First looks are getting to be pretty common in weddings these days, but if you've never heard of it (a lot of grooms still haven't), it's basically when the bride and groom choose to see each other before the wedding ceremony. It's usually a private moment where they can hug and kiss, she can show him her dress, and they can both get their nerves out of the way.
The decision of whether or not to do a first look is totally up to my clients, but I always want to make sure that they understand how a first look can change their wedding day. Here are some of the advantages to doing a first look.
- The couple can enjoy at least part of cocktail hour because they only have to do family pictures after the ceremony. So they can enjoy those yummy appetizers, get the party started, or just take off those painful shoes!
- They don't feel nervous before the ceremony, because they're together instead of essentially locked in a room until 'go' time. I've heard many nervous brides say "Once I see him, I'll be ok."
- The schedule has more buffer time in case something runs late, which keeps the bride and groom from stressing out.
- He has a chance to tell her how beautiful she looks. He can't do that while the officiant is talking.
- The couple has a private moment to themselves on their wedding day. They probably won't be alone together for the rest of the day! This is their chance to breath and just be together before the events of the day really get going.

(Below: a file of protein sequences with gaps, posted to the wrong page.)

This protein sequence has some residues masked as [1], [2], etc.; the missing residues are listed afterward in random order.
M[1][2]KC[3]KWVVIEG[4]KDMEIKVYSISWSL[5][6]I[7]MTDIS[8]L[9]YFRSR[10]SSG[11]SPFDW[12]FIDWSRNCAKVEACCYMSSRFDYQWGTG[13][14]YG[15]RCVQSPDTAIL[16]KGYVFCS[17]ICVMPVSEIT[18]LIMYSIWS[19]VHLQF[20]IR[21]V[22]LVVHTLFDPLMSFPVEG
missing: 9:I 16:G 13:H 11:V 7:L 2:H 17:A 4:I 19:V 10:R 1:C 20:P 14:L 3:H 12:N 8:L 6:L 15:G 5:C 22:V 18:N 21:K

- Less of a time crunch during portrait time. (But this doesn't mean that we spend hours and hours taking portraits either!)
- Doing all the bridal party photos before the wedding has a couple of advantages: The bridal party isn't tired, hot, or hungry yet, and after the ceremony, they can enjoy cocktail hour.
- Sunset time usually isn't a factor. Most venues choose their ceremony times based on what time the sun sets, and early spring and fall weddings may have less portrait time because it gets dark much earlier in the day. Doing some of the portraits before the ceremony (typically bride & groom and bridal party) usually keeps that from being a problem.
- The couple doesn't have to keep guests waiting in order to get all the photos they want.
- If the couple wants a lot of portraits or wants to use more than one location, we can plan time to accommodate for that. We can also set aside 15-20 minutes right before sunset for portraits.
- The couple actually spends more of their wedding day together. The first look is usually about 2 hours before the ceremony, so that's more time they can be together.
- We are able to photograph the guests mingling at cocktail hour, which is much more flattering than when they're eating dinner. (And since not all guests are big dancers, this is a great way to get more candid photos of the guests.)
When the couple decides not to see each other before the ceremony, post-ceremony photo time is a flurry of activity. It's delicate balance to get all the pictures the bride and groom want without making them feel rushed or stressed. But in spite of all these advantages that I've listed, a first look is not the right choice for every couple. It's their wedding day, and I don't want them to have any regrets.
Want More Wedding Photography Tips?
Advantages of a First Look
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The Family Formal List
The Must Take Shot List
Budget Wisdom from Every Last Detail
Sunset Time on the Wedding Day
What About a Rainy Wedding Day?
Options for Your Wedding Exit
What To Do With Your Wedding Photos